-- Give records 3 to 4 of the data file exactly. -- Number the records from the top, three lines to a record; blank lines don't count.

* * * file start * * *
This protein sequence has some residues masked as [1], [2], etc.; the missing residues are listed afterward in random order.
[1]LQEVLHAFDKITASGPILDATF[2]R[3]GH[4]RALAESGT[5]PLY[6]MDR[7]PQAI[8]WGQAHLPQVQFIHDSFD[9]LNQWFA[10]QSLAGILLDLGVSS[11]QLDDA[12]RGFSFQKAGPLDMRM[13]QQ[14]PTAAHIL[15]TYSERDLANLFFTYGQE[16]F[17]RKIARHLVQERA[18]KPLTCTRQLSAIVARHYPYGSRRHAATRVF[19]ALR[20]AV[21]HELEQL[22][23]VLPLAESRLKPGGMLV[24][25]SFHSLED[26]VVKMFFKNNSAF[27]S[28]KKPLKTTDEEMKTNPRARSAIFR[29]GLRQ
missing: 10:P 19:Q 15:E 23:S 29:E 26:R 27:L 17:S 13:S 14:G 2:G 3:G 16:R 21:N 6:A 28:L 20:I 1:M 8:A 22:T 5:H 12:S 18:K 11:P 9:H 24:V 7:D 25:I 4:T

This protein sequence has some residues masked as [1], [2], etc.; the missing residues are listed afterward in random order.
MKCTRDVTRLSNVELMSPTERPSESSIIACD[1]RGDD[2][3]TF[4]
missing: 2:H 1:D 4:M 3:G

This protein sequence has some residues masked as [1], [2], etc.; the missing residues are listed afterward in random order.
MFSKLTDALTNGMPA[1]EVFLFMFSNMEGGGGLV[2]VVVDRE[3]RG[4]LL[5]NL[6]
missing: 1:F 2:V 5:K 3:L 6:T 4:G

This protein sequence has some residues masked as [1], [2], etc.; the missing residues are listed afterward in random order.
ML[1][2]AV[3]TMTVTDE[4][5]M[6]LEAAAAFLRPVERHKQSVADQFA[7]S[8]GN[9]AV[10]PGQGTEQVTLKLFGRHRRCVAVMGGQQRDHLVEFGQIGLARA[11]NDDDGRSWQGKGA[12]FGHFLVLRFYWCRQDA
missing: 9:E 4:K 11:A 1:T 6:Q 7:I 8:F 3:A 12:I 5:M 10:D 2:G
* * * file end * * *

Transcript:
This protein sequence has some residues masked as [1], [2], etc.; the missing residues are listed afterward in random order.
MFSKLTDALTNGMPA[1]EVFLFMFSNMEGGGGLV[2]VVVDRE[3]RG[4]LL[5]NL[6]
missing: 1:F 2:V 5:K 3:L 6:T 4:G

This protein sequence has some residues masked as [1], [2], etc.; the missing residues are listed afterward in random order.
ML[1][2]AV[3]TMTVTDE[4][5]M[6]LEAAAAFLRPVERHKQSVADQFA[7]S[8]GN[9]AV[10]PGQGTEQVTLKLFGRHRRCVAVMGGQQRDHLVEFGQIGLARA[11]NDDDGRSWQGKGA[12]FGHFLVLRFYWCRQDA
missing: 9:E 4:K 11:A 1:T 6:Q 7:I 8:F 3:A 12:I 5:M 10:D 2:G